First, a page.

The Truest Thing about Couples Therapy…
Hi everybody, it’s Maggie O’Connor at BreakthroughMFT, helping you reach your ‘breakthrough moment’.
This pandemic is an amplifier for whatever was already going on in your relationship; the good the bad, and the ugly.
You’re not alone if you’re thinking about using couples therapy to help you get through this quarantine, so let’s think this through together.
When people are finishing a course of couples therapy, the thing I hear most often is, ‘I wish we had done this sooner; it didn’t have to hurt so bad for so long’. This is when I wish that people would actually talk more about being in couples therapy outside of the room where it happens.
Here’s the truest thing about couples therapy: people do come to it much later than they probably should.
Either they’ve been spinning in their negative cycle for so long they just really do not know how to get out or they’re coming as a last-ditch effort before divorce. It makes sense – people are understandably afraid of talking about their problems out loud! Let’s break this down into two very common maybe universal factors that make people nervous about starting couples therapy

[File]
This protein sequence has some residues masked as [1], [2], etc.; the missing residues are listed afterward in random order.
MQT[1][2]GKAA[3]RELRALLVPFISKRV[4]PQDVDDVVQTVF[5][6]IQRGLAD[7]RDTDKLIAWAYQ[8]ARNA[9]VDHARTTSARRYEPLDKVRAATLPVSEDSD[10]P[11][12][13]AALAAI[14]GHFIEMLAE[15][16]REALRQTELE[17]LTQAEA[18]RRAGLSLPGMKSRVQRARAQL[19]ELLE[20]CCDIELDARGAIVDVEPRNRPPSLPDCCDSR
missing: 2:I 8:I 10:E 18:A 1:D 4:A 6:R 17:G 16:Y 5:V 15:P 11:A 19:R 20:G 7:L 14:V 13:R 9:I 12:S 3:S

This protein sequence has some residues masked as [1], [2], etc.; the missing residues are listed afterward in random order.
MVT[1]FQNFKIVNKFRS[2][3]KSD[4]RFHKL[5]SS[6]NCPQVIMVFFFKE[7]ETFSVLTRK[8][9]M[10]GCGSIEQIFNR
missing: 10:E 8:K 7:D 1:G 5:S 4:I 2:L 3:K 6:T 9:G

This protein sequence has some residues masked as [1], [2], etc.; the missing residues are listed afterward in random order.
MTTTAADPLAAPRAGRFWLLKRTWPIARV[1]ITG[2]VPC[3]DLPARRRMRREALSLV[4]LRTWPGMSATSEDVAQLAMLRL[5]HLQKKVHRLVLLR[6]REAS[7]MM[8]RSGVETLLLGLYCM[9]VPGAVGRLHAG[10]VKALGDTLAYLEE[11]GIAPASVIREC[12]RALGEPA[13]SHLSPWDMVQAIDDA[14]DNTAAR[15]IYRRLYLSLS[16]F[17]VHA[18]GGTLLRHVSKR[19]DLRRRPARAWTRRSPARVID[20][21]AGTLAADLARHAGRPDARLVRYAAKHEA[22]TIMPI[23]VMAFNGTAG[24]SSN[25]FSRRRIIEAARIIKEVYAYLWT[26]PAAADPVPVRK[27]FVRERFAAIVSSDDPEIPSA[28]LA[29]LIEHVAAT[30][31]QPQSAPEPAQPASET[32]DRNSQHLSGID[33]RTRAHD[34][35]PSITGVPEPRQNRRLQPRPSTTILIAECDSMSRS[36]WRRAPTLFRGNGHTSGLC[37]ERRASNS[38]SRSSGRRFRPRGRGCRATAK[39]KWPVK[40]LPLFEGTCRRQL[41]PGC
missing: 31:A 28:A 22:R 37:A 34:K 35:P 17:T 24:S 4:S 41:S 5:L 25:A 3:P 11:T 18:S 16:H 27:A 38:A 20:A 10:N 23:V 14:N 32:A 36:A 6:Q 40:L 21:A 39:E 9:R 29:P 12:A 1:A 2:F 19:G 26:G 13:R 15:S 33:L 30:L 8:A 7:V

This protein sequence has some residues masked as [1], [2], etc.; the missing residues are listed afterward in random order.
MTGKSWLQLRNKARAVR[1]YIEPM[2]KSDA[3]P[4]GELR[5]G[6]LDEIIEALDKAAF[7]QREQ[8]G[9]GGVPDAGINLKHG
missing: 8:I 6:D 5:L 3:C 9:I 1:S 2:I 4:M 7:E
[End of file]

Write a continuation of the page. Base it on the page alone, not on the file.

#1 – “The therapist and my partner are going to gang up on me” (also known as, “it’s going to be all my fault”)
In couples therapy the client is actually the relationship, so to take sides for the therapist would actually be abandoning the ‘client’. It wouldn’t make sense.
That said, a licensed seasoned therapist will be aware of the imbalances in your relationship that make it sometimes feel like it is all your fault or you’re being blamed… But we’re not mind readers; so if at any point you feel blamed or ganged up on, you can and should tell the therapist! A good therapist will slow it way down and make sure that gets addressed before we move any further.
#2 – “This will be the beginning of the end” (also known as “it’s not going to work”)
Sometimes people are coming into therapy (and it’s an appropriate use of therapy) to let go of each other to end a long-term relationship, either for yourselves or for the sake of children in a divorce situation… but that’s not what we’re talking about here.
Assuming you want to stay together, it’s good to express to your therapist the fear that it might not work out. It might even be a good sign that you’re afraid because it reflects a certain investment in the relationship and a hope that it will work out. Most couples who come to therapy are not ‘done with the relationship’, but they are done with the destructive cycles that lead to such disconnection between each other!
As long as two people are sitting on the couch, we have potential to step back from the edge and create better ways of being with each other.
In choosing a therapist:
- Make sure that you’re looking at licensed marriage and family therapists (LMFT’s) or licensed therapists who have advanced training or certification in a couples therapy modality.
- Make sure you feel comfortable with them.
- And then get to work, inside and outside the therapy room.
It doesn’t have to hurt this bad. There are better ways of being with each other.
I’m Maggie O’Connor, hoping this helps you to ‘break on through’.